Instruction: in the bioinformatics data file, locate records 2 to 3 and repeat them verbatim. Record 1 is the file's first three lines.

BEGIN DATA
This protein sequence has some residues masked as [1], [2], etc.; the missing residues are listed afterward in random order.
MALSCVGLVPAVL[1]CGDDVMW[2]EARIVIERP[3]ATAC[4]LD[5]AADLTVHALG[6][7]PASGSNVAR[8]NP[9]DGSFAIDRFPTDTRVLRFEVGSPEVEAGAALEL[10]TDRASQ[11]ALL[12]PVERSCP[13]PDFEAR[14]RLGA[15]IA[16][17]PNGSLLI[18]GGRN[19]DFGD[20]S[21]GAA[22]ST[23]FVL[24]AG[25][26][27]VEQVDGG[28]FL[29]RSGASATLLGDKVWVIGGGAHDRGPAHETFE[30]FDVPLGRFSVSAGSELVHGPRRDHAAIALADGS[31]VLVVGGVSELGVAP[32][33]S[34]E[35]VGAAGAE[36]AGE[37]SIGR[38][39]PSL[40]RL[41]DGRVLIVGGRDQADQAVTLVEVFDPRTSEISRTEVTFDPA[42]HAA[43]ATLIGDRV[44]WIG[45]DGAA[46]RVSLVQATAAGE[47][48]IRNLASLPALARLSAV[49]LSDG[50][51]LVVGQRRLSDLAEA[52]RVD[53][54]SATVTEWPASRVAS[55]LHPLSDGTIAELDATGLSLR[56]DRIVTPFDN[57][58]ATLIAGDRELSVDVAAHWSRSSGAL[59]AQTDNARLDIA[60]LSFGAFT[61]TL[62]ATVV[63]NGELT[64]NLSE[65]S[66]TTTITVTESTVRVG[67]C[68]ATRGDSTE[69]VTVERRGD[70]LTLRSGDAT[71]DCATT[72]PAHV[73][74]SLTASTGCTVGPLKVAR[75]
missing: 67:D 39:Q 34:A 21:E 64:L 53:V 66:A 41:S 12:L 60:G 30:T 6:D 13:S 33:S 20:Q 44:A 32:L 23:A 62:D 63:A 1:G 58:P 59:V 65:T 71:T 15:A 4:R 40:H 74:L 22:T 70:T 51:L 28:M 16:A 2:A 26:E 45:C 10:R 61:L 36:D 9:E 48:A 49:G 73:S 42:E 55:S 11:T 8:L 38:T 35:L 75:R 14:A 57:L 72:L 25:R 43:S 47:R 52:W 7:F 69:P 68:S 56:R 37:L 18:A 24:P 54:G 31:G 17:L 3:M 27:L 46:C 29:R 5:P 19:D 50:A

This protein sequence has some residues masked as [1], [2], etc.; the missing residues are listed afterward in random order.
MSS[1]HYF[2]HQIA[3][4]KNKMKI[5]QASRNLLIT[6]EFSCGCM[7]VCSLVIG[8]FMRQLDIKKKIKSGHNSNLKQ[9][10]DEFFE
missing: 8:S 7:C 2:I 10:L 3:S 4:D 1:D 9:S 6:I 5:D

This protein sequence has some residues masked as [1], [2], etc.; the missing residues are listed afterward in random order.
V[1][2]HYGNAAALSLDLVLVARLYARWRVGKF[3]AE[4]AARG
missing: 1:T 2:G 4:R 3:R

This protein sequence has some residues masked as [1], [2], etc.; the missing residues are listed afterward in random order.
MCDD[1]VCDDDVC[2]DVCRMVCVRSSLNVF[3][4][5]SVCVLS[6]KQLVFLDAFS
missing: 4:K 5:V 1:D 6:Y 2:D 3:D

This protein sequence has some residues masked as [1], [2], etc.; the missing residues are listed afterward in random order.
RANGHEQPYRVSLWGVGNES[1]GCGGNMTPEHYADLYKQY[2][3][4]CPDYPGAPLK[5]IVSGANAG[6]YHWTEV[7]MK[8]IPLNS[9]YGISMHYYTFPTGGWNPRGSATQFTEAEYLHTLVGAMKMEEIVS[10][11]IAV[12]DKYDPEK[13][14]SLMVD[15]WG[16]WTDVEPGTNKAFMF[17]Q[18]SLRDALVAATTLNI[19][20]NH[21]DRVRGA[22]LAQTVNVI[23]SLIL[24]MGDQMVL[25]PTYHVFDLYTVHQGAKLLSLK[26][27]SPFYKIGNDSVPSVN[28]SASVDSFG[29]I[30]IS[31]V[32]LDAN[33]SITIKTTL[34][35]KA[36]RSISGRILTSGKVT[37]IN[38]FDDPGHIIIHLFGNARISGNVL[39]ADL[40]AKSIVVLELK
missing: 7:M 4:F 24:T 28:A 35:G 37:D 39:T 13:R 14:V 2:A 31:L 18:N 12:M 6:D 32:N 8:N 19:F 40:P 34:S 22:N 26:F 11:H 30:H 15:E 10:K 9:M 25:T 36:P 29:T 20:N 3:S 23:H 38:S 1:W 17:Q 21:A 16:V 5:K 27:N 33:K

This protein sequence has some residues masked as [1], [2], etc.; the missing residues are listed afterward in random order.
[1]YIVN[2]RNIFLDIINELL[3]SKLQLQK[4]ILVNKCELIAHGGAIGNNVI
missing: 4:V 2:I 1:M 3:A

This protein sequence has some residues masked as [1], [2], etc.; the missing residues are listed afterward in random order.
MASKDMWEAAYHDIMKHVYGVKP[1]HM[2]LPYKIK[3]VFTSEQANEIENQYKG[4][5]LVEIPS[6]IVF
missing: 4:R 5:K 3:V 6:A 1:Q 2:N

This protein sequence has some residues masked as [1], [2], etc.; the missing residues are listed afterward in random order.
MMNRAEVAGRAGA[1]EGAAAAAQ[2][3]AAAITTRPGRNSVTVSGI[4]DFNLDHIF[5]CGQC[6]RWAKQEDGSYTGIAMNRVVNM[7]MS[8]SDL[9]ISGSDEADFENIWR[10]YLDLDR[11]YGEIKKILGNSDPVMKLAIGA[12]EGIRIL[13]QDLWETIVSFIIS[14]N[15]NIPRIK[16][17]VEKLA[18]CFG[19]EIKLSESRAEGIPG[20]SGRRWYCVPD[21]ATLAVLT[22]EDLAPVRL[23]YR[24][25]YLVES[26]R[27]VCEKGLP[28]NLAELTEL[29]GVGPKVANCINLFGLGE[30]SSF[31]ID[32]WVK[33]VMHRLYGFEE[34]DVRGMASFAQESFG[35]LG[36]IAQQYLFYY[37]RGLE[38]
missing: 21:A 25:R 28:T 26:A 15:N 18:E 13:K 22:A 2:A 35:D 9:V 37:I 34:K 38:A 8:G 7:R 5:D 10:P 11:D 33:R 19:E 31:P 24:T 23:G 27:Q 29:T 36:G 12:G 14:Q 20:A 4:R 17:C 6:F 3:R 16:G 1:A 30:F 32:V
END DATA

This protein sequence has some residues masked as [1], [2], etc.; the missing residues are listed afterward in random order.
MSS[1]HYF[2]HQIA[3][4]KNKMKI[5]QASRNLLIT[6]EFSCGCM[7]VCSLVIG[8]FMRQLDIKKKIKSGHNSNLKQ[9][10]DEFFE
missing: 8:S 7:C 2:I 10:L 3:S 4:D 1:D 9:S 6:I 5:D

This protein sequence has some residues masked as [1], [2], etc.; the missing residues are listed afterward in random order.
V[1][2]HYGNAAALSLDLVLVARLYARWRVGKF[3]AE[4]AARG
missing: 1:T 2:G 4:R 3:R